Restoring the Soul and Skill of Educators Through Engaged TeachingMay 9, 2013 | Maurice Elias
In the aftermath of the testing regimen, or just the headlong rush to the end of school, educators are loosening their collars, breathing heavy sighs of relief (or resignation), and contemplating whether there is a little time in the remaining weeks to return to their first love: being an educator of young people.
For too much of the school year, education takes a back seat to instruction. Rachael Kessler, of blessed memory, described this process two decades ago as the loss of the soul of education and in a book of that name, spoke eloquently about how to restore it.
The needs she identified then are even stronger now, because not only is the soul of education threatened, so are the souls of educators.
Attempting to teach children as if they are instructional units, attending inadequately to their social-emotional and character development, focusing on a select few of the multiple intelligences: these are all actions that educators know in their hearts and souls are not right. Why? Because education involves the whole child and it is possible to have high-level pedagogy, competent instruction, deep learning, and nurturing of the curiosity, intellect, hearts and souls of children and educators, all at the same time. The name given to this holistic process, by Laura Weaver and Mark Wilding, is "Engaged Teaching" and they describe this process in their new book, The Five Dimensions of Engaged Teaching (Solution Tree, 2013).
I asked Laura and Mark, who consider Rachael Kessler as their primary mentor and inspiration, to share their thoughts about Engaged Teaching:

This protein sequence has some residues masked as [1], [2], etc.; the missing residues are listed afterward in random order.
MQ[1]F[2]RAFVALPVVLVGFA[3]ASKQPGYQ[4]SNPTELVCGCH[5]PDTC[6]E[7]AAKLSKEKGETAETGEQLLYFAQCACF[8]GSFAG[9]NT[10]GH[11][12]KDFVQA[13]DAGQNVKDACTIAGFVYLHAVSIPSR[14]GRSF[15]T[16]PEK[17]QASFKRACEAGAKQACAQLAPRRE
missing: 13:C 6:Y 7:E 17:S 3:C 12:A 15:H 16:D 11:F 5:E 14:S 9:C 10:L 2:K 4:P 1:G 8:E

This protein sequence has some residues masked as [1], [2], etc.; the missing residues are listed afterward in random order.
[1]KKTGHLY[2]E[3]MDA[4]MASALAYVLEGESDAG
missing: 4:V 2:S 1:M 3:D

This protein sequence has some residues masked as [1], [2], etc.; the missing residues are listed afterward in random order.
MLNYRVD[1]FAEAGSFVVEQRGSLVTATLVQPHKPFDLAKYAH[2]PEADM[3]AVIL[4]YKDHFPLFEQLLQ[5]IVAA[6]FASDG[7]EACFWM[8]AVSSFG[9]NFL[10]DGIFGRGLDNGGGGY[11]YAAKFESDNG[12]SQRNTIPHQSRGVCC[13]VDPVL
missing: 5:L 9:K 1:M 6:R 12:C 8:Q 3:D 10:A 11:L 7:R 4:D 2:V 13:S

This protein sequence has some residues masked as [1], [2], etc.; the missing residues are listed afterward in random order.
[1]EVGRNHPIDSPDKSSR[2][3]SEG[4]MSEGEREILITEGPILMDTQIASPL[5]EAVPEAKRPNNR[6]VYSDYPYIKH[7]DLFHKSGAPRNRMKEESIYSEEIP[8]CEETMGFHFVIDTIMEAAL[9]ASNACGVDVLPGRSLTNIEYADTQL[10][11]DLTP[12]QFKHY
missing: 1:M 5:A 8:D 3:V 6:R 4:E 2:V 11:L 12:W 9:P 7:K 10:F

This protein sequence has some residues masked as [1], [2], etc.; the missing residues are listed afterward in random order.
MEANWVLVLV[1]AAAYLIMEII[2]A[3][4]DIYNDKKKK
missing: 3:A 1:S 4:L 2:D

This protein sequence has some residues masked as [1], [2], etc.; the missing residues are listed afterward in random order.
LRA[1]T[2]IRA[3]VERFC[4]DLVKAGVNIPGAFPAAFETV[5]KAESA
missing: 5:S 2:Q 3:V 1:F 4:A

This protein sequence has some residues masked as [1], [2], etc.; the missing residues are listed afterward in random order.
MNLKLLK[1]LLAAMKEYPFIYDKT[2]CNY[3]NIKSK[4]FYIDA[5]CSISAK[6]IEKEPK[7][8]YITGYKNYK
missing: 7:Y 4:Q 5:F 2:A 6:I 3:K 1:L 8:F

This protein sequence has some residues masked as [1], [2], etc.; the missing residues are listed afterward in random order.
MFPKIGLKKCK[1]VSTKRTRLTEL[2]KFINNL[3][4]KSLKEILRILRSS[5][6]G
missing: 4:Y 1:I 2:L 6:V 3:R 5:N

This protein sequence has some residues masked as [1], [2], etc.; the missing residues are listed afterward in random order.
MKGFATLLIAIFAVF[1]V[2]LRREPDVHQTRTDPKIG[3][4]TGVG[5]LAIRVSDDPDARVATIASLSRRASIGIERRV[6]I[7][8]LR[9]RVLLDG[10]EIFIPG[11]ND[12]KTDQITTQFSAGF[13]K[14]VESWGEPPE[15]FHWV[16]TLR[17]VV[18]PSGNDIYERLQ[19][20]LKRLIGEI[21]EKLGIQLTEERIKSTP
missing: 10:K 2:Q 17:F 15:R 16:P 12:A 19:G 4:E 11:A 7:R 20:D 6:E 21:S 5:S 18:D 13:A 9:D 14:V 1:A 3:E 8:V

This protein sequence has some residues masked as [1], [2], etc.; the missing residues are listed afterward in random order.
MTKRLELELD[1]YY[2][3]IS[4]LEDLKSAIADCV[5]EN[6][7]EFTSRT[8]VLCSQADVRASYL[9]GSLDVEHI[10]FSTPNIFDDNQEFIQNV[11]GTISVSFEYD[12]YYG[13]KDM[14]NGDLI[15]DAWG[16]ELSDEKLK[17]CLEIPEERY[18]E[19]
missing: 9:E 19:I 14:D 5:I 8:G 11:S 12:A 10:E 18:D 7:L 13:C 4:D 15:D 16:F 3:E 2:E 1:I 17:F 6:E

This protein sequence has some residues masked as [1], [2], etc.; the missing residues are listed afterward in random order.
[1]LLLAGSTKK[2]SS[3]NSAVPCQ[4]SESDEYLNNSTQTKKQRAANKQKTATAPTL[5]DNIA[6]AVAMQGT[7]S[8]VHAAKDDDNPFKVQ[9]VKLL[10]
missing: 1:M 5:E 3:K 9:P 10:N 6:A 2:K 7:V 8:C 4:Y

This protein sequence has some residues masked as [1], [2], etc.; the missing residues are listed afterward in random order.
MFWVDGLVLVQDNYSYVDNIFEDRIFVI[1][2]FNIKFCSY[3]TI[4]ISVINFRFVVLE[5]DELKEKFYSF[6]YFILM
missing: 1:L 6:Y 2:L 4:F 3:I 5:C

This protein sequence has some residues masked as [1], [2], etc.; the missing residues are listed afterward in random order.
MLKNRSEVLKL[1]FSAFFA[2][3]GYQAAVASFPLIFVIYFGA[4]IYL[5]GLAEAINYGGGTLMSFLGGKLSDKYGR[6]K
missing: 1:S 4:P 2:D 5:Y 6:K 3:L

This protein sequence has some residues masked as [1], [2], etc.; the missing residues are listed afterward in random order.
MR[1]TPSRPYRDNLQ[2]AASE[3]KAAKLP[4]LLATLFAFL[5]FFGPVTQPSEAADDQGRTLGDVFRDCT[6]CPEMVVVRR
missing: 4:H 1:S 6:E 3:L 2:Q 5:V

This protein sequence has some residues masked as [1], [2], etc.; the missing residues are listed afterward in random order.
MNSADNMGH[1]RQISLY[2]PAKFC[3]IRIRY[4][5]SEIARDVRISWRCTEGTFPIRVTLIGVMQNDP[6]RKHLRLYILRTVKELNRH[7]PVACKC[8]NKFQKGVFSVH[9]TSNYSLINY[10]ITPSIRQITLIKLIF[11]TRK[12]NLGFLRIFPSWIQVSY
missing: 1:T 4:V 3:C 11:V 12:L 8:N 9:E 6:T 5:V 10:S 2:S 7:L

Maurice Elias: What are the five dimensions of engaged teaching?
Laura Weaver and Mark Wilding: When we think of what's right with education, we think of teachers like ourselves and the need to support our capacity as educators to reflect on and develop our own teaching practice, build productive relationships with students and colleagues, and create engaging, inclusive, and meaningful classrooms. The five dimensions of Engaged Teaching are:
- Cultivating an open heart: supports teachers to express warmth, compassion, care, and to cultivate connection with students and to build trusting, inclusive learning communities.
- Establishing respectful boundaries: supports teachers and students to develop the capacity to set limits with themselves and others and to create a safe inclusive learning community.
- Being present: supports teachers and students to bring our attention to the present moment, manage distractions, focus at the task at hand, and meaningfully engage in the learning community.
- Developing emotional capacity: supports both teachers and students to not only understand and manage their emotions, but also to expand the range of emotions that they are able to work with -- both in themselves and in others.
- Engaging the self observer: supports teachers and students to cultivate the capacity to notice, observe, and then reflect on thoughts and behaviors in order to make more conscious choices.
These dimensions are not sequential, but are interrelated capacities that we cultivate simultaneously. Each of the five dimensions supports the development of the other, and together they create a whole that is more than the sum of its parts.